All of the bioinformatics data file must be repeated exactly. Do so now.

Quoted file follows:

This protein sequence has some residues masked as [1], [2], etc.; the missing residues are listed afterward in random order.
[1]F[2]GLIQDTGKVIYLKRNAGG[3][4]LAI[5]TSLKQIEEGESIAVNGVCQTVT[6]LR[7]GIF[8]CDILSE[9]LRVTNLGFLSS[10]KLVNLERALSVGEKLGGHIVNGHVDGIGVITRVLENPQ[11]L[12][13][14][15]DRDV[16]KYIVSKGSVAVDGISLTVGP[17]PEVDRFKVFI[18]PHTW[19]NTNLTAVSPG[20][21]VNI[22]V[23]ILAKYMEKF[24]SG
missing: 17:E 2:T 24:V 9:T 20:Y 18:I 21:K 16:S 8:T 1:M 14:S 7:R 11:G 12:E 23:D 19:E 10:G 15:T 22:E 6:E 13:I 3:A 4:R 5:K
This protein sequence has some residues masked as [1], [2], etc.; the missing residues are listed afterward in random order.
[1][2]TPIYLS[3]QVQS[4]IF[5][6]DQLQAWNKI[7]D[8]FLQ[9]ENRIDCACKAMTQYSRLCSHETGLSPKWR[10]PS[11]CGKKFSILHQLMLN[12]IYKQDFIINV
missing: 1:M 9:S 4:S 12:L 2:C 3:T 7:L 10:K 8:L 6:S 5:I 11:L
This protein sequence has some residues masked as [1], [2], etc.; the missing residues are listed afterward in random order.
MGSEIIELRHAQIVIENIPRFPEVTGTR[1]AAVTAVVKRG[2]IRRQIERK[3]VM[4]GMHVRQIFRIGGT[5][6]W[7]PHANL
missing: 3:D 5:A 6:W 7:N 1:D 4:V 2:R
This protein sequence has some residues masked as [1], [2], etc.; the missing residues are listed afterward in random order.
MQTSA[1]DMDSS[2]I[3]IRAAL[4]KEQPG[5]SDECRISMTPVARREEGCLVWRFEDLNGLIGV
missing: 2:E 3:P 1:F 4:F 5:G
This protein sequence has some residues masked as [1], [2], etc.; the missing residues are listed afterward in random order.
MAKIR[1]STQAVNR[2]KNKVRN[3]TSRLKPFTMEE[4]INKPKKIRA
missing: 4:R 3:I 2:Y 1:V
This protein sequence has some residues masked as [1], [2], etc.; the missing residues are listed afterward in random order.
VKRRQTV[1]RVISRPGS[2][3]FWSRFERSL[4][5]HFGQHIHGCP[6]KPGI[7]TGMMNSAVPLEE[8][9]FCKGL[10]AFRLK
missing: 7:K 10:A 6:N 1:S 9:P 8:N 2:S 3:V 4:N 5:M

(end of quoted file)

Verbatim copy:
This protein sequence has some residues masked as [1], [2], etc.; the missing residues are listed afterward in random order.
[1]F[2]GLIQDTGKVIYLKRNAGG[3][4]LAI[5]TSLKQIEEGESIAVNGVCQTVT[6]LR[7]GIF[8]CDILSE[9]LRVTNLGFLSS[10]KLVNLERALSVGEKLGGHIVNGHVDGIGVITRVLENPQ[11]L[12][13][14][15]DRDV[16]KYIVSKGSVAVDGISLTVGP[17]PEVDRFKVFI[18]PHTW[19]NTNLTAVSPG[20][21]VNI[22]V[23]ILAKYMEKF[24]SG
missing: 17:E 2:T 24:V 9:T 20:Y 18:I 21:K 16:S 8:T 1:M 14:S 7:R 11:G 12:E 23:D 19:E 10:G 15:T 22:E 6:E 13:I 3:A 4:R 5:K
This protein sequence has some residues masked as [1], [2], etc.; the missing residues are listed afterward in random order.
[1][2]TPIYLS[3]QVQS[4]IF[5][6]DQLQAWNKI[7]D[8]FLQ[9]ENRIDCACKAMTQYSRLCSHETGLSPKWR[10]PS[11]CGKKFSILHQLMLN[12]IYKQDFIINV
missing: 1:M 9:S 4:S 12:L 2:C 3:T 7:L 10:K 8:L 6:S 5:I 11:L
This protein sequence has some residues masked as [1], [2], etc.; the missing residues are listed afterward in random order.
MGSEIIELRHAQIVIENIPRFPEVTGTR[1]AAVTAVVKRG[2]IRRQIERK[3]VM[4]GMHVRQIFRIGGT[5][6]W[7]PHANL
missing: 3:D 5:A 6:W 7:N 1:D 4:V 2:R
This protein sequence has some residues masked as [1], [2], etc.; the missing residues are listed afterward in random order.
MQTSA[1]DMDSS[2]I[3]IRAAL[4]KEQPG[5]SDECRISMTPVARREEGCLVWRFEDLNGLIGV
missing: 2:E 3:P 1:F 4:F 5:G
This protein sequence has some residues masked as [1], [2], etc.; the missing residues are listed afterward in random order.
MAKIR[1]STQAVNR[2]KNKVRN[3]TSRLKPFTMEE[4]INKPKKIRA
missing: 4:R 3:I 2:Y 1:V
This protein sequence has some residues masked as [1], [2], etc.; the missing residues are listed afterward in random order.
VKRRQTV[1]RVISRPGS[2][3]FWSRFERSL[4][5]HFGQHIHGCP[6]KPGI[7]TGMMNSAVPLEE[8][9]FCKGL[10]AFRLK
missing: 7:K 10:A 6:N 1:S 9:P 8:N 2:S 3:V 4:N 5:M